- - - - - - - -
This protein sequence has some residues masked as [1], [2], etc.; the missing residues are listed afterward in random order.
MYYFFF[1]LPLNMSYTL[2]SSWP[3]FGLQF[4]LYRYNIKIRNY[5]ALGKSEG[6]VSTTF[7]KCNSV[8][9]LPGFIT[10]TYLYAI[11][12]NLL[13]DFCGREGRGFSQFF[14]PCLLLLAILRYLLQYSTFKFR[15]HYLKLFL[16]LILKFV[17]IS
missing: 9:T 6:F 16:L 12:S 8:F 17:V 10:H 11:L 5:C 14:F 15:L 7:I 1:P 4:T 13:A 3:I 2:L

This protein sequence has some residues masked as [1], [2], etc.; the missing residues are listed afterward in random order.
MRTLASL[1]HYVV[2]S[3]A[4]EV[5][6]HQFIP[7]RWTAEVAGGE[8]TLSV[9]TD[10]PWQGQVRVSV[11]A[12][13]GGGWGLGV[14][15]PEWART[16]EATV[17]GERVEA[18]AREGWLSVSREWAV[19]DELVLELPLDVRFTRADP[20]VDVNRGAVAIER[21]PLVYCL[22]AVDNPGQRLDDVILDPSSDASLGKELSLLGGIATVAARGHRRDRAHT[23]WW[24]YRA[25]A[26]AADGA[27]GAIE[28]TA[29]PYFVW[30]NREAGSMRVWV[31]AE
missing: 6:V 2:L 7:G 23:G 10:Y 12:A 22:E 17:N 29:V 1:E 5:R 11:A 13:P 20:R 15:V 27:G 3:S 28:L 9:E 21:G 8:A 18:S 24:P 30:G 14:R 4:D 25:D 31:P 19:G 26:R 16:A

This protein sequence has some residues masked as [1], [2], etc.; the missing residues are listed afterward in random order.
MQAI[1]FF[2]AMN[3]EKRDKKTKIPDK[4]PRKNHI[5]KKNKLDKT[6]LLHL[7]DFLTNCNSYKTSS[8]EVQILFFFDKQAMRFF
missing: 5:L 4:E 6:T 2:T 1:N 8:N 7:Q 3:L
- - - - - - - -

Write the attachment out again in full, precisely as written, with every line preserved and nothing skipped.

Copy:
This protein sequence has some residues masked as [1], [2], etc.; the missing residues are listed afterward in random order.
MYYFFF[1]LPLNMSYTL[2]SSWP[3]FGLQF[4]LYRYNIKIRNY[5]ALGKSEG[6]VSTTF[7]KCNSV[8][9]LPGFIT[10]TYLYAI[11][12]NLL[13]DFCGREGRGFSQFF[14]PCLLLLAILRYLLQYSTFKFR[15]HYLKLFL[16]LILKFV[17]IS
missing: 9:T 6:F 16:L 12:S 8:F 17:V 10:H 11:L 5:C 14:F 15:L 7:I 1:P 4:T 13:A 3:I 2:L

This protein sequence has some residues masked as [1], [2], etc.; the missing residues are listed afterward in random order.
MRTLASL[1]HYVV[2]S[3]A[4]EV[5][6]HQFIP[7]RWTAEVAGGE[8]TLSV[9]TD[10]PWQGQVRVSV[11]A[12][13]GGGWGLGV[14][15]PEWART[16]EATV[17]GERVEA[18]AREGWLSVSREWAV[19]DELVLELPLDVRFTRADP[20]VDVNRGAVAIER[21]PLVYCL[22]AVDNPGQRLDDVILDPSSDASLGKELSLLGGIATVAARGHRRDRAHT[23]WW[24]YRA[25]A[26]AADGA[27]GAIE[28]TA[29]PYFVW[30]NREAGSMRVWV[31]AE
missing: 6:V 2:L 7:G 23:G 10:Y 12:A 22:E 17:N 29:V 1:E 5:R 11:A 13:P 20:R 15:V 27:G 3:S 28:L 9:E 21:G 8:A 18:S 24:P 30:G 14:R 4:D 25:D 31:P 19:G 26:R 16:A

This protein sequence has some residues masked as [1], [2], etc.; the missing residues are listed afterward in random order.
MQAI[1]FF[2]AMN[3]EKRDKKTKIPDK[4]PRKNHI[5]KKNKLDKT[6]LLHL[7]DFLTNCNSYKTSS[8]EVQILFFFDKQAMRFF
missing: 5:L 4:E 6:T 2:T 1:N 8:N 7:Q 3:L